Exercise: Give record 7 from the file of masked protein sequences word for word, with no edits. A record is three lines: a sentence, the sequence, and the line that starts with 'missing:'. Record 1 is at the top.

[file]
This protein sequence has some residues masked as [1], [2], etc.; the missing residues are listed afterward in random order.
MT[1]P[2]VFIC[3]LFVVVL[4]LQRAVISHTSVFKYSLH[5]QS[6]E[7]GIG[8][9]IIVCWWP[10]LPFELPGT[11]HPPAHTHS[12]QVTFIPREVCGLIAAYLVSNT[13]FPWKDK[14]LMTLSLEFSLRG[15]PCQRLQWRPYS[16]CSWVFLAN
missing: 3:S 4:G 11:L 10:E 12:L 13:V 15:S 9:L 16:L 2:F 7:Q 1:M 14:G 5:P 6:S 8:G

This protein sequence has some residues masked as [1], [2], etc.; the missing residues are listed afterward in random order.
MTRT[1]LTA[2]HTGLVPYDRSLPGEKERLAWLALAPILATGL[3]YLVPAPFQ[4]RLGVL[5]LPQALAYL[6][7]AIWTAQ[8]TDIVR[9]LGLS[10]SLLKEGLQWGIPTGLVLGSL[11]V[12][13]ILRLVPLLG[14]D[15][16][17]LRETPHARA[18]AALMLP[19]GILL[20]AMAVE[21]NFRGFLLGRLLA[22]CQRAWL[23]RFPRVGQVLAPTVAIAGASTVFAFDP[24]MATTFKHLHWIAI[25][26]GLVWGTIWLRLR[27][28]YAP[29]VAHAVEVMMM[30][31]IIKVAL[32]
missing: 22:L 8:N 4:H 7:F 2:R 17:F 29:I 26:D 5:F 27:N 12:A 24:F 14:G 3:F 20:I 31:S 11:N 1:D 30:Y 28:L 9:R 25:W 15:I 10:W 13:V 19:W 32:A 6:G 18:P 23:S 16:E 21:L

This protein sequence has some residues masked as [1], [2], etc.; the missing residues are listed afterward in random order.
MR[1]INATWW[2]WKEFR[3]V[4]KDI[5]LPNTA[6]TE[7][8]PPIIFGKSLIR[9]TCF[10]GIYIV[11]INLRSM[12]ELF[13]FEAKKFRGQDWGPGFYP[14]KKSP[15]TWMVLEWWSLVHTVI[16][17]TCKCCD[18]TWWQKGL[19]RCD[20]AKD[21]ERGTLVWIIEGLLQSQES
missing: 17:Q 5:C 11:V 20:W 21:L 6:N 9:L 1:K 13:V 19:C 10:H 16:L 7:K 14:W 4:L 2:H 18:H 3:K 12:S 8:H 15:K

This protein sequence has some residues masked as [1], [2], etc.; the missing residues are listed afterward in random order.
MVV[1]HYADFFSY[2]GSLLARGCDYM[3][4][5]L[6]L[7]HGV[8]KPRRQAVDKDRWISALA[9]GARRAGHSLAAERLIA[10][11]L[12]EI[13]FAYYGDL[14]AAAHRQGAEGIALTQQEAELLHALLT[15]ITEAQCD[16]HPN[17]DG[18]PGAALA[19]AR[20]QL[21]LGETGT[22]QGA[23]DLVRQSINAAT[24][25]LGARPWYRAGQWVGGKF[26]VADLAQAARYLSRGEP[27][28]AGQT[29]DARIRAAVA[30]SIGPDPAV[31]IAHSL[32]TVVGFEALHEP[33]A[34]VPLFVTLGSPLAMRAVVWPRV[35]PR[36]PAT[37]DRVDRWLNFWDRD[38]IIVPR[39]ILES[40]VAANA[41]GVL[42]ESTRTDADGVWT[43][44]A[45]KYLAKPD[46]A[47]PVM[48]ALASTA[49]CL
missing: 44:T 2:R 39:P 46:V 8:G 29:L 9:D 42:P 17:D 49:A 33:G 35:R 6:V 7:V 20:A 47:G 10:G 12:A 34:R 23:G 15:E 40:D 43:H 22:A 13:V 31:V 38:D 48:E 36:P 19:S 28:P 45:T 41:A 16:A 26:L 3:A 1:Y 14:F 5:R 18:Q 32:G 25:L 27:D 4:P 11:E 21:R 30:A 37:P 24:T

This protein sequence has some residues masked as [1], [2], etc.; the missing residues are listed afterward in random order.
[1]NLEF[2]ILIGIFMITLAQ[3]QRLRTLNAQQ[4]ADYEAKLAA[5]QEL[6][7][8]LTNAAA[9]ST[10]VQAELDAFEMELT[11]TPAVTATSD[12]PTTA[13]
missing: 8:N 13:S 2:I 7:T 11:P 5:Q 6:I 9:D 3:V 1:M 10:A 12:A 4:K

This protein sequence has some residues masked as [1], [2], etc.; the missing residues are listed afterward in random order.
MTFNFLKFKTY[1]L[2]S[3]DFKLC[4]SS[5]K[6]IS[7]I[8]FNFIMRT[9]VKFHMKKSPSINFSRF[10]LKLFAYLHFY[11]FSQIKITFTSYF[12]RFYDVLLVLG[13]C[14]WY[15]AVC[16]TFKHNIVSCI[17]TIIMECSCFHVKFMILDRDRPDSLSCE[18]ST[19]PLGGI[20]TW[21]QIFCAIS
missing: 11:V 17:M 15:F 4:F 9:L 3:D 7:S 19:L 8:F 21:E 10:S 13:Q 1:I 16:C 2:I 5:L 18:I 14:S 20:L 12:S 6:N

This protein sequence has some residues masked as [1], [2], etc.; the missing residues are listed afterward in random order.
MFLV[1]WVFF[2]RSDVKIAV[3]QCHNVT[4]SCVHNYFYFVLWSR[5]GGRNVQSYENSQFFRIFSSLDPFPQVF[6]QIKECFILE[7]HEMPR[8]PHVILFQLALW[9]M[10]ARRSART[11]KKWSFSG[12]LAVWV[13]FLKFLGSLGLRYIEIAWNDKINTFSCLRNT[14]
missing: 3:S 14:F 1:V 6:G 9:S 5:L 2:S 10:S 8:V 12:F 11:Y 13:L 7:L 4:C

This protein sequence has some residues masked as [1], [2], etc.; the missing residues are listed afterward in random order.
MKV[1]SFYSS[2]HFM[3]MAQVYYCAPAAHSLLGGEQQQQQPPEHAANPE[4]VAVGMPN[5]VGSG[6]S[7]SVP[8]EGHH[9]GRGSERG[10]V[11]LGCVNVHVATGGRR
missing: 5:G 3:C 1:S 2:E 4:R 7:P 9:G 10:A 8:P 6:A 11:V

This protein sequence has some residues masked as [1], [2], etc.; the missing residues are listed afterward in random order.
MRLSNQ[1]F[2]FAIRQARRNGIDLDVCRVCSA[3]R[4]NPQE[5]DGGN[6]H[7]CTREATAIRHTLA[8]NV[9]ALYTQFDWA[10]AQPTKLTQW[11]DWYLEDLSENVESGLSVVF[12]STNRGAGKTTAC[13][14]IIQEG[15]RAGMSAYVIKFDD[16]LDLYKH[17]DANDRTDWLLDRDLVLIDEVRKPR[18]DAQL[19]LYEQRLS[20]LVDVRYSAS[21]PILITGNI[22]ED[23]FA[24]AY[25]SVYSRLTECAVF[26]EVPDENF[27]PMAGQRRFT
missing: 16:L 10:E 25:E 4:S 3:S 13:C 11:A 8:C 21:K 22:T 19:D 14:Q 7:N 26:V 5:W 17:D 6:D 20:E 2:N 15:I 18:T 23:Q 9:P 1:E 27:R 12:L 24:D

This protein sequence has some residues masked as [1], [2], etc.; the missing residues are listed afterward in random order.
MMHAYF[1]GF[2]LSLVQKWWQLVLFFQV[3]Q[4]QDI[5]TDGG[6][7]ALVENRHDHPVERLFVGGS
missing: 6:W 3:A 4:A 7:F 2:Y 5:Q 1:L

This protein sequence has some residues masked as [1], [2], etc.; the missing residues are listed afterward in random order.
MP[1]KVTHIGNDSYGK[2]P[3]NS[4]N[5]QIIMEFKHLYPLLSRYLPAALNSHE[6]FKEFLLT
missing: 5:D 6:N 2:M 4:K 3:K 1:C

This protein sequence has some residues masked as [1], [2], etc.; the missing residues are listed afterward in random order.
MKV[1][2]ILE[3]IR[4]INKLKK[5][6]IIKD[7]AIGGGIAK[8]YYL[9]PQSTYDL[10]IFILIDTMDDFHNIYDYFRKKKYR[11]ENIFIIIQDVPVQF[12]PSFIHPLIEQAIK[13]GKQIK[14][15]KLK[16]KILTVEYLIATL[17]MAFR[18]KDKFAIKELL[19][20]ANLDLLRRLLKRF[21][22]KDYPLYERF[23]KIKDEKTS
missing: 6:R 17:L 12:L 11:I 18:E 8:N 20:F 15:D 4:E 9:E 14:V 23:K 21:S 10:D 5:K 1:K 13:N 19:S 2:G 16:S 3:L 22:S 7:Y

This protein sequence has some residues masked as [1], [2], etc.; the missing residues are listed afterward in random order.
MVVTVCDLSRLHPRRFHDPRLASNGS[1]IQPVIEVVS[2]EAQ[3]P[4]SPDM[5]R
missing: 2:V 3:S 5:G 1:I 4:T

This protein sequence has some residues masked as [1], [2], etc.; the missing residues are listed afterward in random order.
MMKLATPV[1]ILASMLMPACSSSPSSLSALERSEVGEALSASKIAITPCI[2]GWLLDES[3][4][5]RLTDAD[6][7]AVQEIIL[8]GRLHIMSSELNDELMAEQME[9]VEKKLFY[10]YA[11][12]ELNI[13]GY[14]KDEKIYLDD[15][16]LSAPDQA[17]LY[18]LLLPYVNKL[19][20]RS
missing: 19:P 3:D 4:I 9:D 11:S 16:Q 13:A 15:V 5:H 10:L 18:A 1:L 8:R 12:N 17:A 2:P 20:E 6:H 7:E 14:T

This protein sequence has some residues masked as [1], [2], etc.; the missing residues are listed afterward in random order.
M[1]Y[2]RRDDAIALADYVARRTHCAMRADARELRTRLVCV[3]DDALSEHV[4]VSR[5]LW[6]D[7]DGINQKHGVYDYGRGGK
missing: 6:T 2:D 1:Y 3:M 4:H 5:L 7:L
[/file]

This protein sequence has some residues masked as [1], [2], etc.; the missing residues are listed afterward in random order.
MFLV[1]WVFF[2]RSDVKIAV[3]QCHNVT[4]SCVHNYFYFVLWSR[5]GGRNVQSYENSQFFRIFSSLDPFPQVF[6]QIKECFILE[7]HEMPR[8]PHVILFQLALW[9]M[10]ARRSART[11]KKWSFSG[12]LAVWV[13]FLKFLGSLGLRYIEIAWNDKINTFSCLRNT[14]
missing: 3:S 14:F 1:V 6:G 9:S 5:L 2:S 10:S 8:V 12:F 11:Y 13:L 7:L 4:C